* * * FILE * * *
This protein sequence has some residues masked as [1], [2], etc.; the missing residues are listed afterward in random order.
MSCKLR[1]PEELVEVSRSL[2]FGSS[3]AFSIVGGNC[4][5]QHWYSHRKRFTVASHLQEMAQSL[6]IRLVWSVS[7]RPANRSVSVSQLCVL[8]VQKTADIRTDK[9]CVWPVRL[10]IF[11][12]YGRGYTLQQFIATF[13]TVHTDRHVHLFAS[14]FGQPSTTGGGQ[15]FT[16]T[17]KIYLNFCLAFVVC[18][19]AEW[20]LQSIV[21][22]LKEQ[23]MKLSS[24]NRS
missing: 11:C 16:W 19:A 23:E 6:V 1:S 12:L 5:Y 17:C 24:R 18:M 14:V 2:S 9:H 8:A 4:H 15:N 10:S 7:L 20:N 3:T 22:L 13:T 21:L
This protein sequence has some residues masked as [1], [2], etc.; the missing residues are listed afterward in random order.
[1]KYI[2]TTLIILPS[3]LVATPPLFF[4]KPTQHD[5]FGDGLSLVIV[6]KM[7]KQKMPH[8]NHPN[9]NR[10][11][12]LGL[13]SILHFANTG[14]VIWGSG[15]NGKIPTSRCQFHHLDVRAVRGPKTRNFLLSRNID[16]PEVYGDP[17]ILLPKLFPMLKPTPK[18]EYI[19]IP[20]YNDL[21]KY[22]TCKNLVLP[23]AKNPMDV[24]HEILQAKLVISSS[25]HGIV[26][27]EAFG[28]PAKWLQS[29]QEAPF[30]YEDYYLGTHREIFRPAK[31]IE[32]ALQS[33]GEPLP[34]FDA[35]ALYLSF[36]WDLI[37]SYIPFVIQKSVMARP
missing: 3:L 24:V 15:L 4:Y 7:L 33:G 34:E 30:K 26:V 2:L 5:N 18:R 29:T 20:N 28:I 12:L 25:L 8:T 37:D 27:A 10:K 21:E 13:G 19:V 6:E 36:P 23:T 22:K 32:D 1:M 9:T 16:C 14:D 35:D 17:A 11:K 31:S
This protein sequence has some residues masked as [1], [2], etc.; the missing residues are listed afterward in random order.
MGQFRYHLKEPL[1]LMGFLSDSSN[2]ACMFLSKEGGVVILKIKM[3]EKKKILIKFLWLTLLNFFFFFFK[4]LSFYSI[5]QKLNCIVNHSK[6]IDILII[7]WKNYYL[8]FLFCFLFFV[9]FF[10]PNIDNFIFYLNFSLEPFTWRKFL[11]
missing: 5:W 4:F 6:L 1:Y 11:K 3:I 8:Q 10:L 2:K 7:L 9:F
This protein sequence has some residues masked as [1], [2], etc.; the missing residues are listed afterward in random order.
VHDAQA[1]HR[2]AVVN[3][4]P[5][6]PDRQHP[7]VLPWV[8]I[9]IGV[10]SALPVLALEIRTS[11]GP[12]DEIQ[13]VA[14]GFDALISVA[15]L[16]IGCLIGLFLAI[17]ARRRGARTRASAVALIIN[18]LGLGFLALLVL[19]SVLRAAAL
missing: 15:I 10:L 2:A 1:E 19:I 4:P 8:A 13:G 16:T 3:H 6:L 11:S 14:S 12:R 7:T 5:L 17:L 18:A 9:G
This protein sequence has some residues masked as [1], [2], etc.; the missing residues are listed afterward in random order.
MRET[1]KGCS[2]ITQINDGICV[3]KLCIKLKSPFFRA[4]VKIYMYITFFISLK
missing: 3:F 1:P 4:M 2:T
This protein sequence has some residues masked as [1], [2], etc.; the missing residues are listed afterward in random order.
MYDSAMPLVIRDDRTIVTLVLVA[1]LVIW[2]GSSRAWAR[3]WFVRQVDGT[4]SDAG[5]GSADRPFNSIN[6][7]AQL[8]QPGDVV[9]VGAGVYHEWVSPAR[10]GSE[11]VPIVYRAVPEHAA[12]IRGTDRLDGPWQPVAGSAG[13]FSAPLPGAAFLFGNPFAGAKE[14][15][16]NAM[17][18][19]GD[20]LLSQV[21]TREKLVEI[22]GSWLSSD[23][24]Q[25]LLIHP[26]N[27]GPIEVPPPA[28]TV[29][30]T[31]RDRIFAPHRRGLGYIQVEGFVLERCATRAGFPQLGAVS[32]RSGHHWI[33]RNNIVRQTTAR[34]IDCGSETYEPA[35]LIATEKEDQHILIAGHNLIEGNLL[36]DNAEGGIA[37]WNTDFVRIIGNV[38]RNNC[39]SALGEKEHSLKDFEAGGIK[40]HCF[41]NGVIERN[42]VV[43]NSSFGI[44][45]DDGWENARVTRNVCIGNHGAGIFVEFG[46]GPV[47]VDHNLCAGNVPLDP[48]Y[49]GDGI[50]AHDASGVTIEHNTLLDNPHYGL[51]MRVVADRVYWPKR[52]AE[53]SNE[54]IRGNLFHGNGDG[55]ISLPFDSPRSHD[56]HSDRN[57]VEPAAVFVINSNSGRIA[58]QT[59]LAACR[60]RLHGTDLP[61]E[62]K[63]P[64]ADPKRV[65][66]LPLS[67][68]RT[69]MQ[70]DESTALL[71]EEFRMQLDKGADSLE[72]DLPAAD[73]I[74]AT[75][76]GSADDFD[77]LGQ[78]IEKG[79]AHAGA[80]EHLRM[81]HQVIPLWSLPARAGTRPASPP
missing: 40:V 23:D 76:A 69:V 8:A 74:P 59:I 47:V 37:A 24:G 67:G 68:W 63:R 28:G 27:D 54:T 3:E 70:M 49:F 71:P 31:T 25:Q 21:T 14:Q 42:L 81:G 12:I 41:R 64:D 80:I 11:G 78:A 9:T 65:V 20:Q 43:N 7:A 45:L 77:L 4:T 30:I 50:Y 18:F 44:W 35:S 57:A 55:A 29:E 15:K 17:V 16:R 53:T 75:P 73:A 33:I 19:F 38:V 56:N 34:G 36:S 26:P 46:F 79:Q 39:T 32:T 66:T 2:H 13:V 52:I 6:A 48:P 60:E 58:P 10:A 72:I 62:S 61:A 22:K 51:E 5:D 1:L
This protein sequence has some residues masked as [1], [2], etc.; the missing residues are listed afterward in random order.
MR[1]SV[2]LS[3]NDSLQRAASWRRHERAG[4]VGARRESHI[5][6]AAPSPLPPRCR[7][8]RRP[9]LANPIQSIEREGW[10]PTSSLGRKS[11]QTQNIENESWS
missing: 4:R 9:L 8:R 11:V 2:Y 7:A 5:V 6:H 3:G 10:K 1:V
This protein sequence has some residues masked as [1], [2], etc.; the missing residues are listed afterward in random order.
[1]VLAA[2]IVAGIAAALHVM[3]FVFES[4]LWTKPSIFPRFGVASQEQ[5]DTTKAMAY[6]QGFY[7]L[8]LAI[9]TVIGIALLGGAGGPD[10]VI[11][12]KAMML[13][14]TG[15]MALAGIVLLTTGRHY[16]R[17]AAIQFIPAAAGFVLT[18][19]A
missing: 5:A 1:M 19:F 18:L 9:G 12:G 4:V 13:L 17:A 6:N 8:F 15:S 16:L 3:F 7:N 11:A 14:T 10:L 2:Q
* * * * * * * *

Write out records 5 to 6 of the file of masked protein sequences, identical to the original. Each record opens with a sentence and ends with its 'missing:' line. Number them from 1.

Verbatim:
This protein sequence has some residues masked as [1], [2], etc.; the missing residues are listed afterward in random order.
MRET[1]KGCS[2]ITQINDGICV[3]KLCIKLKSPFFRA[4]VKIYMYITFFISLK
missing: 3:F 1:P 4:M 2:T
This protein sequence has some residues masked as [1], [2], etc.; the missing residues are listed afterward in random order.
MYDSAMPLVIRDDRTIVTLVLVA[1]LVIW[2]GSSRAWAR[3]WFVRQVDGT[4]SDAG[5]GSADRPFNSIN[6][7]AQL[8]QPGDVV[9]VGAGVYHEWVSPAR[10]GSE[11]VPIVYRAVPEHAA[12]IRGTDRLDGPWQPVAGSAG[13]FSAPLPGAAFLFGNPFAGAKE[14][15][16]NAM[17][18][19]GD[20]LLSQV[21]TREKLVEI[22]GSWLSSD[23][24]Q[25]LLIHP[26]N[27]GPIEVPPPA[28]TV[29][30]T[31]RDRIFAPHRRGLGYIQVEGFVLERCATRAGFPQLGAVS[32]RSGHHWI[33]RNNIVRQTTAR[34]IDCGSETYEPA[35]LIATEKEDQHILIAGHNLIEGNLL[36]DNAEGGIA[37]WNTDFVRIIGNV[38]RNNC[39]SALGEKEHSLKDFEAGGIK[40]HCF[41]NGVIERN[42]VV[43]NSSFGI[44][45]DDGWENARVTRNVCIGNHGAGIFVEFG[46]GPV[47]VDHNLCAGNVPLDP[48]Y[49]GDGI[50]AHDASGVTIEHNTLLDNPHYGL[51]MRVVADRVYWPKR[52]AE[53]SNE[54]IRGNLFHGNGDG[55]ISLPFDSPRSHD[56]HSDRN[57]VEPAAVFVINSNSGRIA[58]QT[59]LAACR[60]RLHGTDLP[61]E[62]K[63]P[64]ADPKRV[65][66]LPLS[67][68]RT[69]MQ[70]DESTALL[71]EEFRMQLDKGADSLE[72]DLPAAD[73]I[74]AT[75][76]GSADDFD[77]LGQ[78]IEKG[79]AHAGA[80]EHLRM[81]HQVIPLWSLPARAGTRPASPP
missing: 40:V 23:D 76:A 69:V 8:A 74:P 59:I 47:V 37:A 24:G 67:G 68:W 63:R 28:G 27:D 54:T 3:E 70:M 49:F 71:P 31:T 25:Q 21:T 14:Q 42:L 81:G 12:I 41:R 64:D 80:I 11:G 78:A 9:T 65:V 20:Q 43:N 7:A 45:L 77:L 4:T 30:I 50:Y 18:F 44:W 35:S 57:A 55:A 29:E 15:K 17:V 16:R 53:T 75:P 73:A 33:I 19:F 38:V 56:N 34:G 36:S 26:P 46:F 79:Q 39:T 32:T 66:T 2:H 13:V 52:I 6:A 48:P 60:E 58:P 10:A 72:I 62:S 61:A 22:K 51:E 5:D 1:L